ANZ Bank chief economist Richard Yetsenga, probably Australia’s best regional financial analyst, believes ‘it will be very difficult for China to become the world’s largest economy by 2030. Even reaching that milestone by 2050 seems ambitious.’

Another reason for caution in assuming China’s rise is inexorable is that the over-ambitious project that has for 70 years driven the CCP remains mired in trouble—transforming a diverse, pluralist empire-turned-republic into a unitary, ethnocentric nation-state.

Consider the borderlands.

Xinjiang, China’s largest region, has become a vast encampment where Beijing is battling to replace local and religious identities with those of the Han majority and of the party itself. Tibet appears placid, but as soon as the venerated 14th Dalai Lama dies and the party—avowedly atheist—appoints a successor, that will change. Hong Kong has made abundantly clear its distaste for the PRC project. And Taiwan is preparing to vote on 11 January, likely indicating the same suspicion that Deng Xiaoping’s ‘one country, two systems’ formula has already morphed into one country, one system.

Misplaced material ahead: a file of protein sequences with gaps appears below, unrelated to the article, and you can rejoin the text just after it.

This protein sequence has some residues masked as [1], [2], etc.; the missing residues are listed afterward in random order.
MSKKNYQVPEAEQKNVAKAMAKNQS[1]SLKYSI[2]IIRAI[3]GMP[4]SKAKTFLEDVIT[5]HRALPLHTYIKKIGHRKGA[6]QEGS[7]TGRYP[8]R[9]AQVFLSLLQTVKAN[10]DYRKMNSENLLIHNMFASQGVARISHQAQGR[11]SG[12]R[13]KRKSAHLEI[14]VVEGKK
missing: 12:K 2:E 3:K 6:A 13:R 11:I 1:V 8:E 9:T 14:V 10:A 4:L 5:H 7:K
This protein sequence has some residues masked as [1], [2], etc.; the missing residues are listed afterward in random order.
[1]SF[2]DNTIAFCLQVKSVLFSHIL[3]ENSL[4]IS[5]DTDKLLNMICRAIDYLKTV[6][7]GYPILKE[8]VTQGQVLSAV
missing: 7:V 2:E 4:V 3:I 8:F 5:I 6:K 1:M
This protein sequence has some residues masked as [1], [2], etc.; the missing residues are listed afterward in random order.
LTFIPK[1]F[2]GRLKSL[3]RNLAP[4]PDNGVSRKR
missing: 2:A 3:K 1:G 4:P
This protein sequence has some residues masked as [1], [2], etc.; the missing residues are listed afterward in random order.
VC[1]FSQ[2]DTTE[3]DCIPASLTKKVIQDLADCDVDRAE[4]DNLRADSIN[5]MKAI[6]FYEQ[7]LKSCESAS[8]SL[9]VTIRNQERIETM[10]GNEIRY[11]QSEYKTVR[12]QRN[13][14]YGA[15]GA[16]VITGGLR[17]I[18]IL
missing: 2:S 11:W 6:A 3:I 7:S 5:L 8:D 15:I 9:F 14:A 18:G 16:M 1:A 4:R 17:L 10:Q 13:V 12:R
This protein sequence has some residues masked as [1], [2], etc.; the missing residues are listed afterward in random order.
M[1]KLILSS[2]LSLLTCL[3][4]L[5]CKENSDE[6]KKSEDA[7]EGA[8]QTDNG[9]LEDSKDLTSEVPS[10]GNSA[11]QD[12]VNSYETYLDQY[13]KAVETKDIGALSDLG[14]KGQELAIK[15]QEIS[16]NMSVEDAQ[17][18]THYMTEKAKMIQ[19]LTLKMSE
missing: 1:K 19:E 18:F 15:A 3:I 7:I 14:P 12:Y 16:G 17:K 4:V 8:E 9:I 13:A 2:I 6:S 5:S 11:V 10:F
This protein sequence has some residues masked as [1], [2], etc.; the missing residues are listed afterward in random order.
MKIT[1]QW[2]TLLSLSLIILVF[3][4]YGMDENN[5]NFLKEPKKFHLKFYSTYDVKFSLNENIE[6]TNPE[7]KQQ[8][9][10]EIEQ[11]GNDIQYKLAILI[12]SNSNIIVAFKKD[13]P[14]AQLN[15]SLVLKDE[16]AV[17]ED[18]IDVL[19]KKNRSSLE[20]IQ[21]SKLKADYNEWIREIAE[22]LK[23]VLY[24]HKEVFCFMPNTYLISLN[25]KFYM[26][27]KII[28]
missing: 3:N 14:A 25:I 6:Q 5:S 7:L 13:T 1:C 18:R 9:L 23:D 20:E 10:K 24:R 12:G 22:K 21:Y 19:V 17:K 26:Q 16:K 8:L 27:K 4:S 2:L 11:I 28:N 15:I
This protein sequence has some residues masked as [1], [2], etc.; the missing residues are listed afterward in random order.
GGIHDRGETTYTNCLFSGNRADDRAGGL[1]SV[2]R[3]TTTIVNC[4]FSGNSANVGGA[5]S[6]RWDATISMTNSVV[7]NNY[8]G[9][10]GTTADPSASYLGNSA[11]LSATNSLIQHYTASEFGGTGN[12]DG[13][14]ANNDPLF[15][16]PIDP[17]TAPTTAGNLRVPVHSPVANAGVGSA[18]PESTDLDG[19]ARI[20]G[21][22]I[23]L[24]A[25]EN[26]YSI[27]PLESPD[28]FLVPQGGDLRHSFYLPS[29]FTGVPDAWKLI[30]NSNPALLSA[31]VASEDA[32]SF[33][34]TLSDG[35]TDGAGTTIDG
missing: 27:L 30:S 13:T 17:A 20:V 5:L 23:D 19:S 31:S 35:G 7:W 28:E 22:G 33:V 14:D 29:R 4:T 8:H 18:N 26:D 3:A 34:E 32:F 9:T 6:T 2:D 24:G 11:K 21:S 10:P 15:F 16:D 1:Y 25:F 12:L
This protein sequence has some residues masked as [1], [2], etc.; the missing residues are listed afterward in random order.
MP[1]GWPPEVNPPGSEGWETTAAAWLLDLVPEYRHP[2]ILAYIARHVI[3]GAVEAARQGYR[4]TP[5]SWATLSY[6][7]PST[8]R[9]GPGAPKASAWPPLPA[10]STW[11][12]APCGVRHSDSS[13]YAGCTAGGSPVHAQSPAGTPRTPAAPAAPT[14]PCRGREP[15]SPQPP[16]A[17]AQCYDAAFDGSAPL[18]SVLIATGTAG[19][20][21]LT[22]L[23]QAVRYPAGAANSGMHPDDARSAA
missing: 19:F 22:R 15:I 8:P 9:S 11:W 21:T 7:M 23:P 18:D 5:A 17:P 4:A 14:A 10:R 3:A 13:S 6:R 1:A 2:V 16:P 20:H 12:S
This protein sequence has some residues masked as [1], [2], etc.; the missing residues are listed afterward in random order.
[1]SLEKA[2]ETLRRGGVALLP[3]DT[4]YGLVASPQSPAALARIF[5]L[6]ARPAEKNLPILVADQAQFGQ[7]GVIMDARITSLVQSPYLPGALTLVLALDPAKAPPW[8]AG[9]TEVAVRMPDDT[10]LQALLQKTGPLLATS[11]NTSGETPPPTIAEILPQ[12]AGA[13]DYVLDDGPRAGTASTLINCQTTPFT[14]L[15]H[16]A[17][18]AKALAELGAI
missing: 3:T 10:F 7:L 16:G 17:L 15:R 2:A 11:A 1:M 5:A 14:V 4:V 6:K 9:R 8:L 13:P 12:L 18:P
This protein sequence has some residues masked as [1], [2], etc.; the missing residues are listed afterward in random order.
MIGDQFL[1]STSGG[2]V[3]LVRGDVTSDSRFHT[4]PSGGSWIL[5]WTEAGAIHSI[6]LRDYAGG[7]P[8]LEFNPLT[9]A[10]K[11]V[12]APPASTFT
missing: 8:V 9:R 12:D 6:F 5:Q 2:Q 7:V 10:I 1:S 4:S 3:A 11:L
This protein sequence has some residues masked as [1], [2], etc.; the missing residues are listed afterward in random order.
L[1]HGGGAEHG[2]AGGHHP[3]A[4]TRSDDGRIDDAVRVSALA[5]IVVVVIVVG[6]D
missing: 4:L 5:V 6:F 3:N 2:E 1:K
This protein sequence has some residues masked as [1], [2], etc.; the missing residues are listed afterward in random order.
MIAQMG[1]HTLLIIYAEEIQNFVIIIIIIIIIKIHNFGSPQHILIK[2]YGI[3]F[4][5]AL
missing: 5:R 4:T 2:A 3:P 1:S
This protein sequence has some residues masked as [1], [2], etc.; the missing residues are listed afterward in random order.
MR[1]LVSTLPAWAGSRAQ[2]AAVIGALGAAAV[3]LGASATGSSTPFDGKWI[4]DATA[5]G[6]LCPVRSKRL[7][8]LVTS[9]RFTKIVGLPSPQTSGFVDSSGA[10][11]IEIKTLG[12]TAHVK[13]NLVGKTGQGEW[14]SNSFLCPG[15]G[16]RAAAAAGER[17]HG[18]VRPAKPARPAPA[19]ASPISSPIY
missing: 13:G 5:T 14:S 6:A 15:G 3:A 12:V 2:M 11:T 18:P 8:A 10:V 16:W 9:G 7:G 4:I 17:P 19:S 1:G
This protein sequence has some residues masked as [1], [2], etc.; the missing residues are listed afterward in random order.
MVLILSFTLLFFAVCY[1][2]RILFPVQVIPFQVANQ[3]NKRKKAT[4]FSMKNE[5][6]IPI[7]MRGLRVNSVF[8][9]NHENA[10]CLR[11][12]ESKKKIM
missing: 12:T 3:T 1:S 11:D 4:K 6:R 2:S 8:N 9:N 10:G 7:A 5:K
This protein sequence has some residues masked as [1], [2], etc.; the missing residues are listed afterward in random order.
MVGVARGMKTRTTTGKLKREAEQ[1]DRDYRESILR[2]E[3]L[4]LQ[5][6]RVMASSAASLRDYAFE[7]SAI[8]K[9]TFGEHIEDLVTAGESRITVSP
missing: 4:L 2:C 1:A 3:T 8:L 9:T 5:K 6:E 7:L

Strategically, China’s capacity continues to grow as it increases its spending on security at home—where CCP general-secretary Xi Jinping’s insistence on ‘cyber sovereignty’ is reaping rewards in ubiquitous surveillance and control—and abroad, emboldened by its South China Sea success.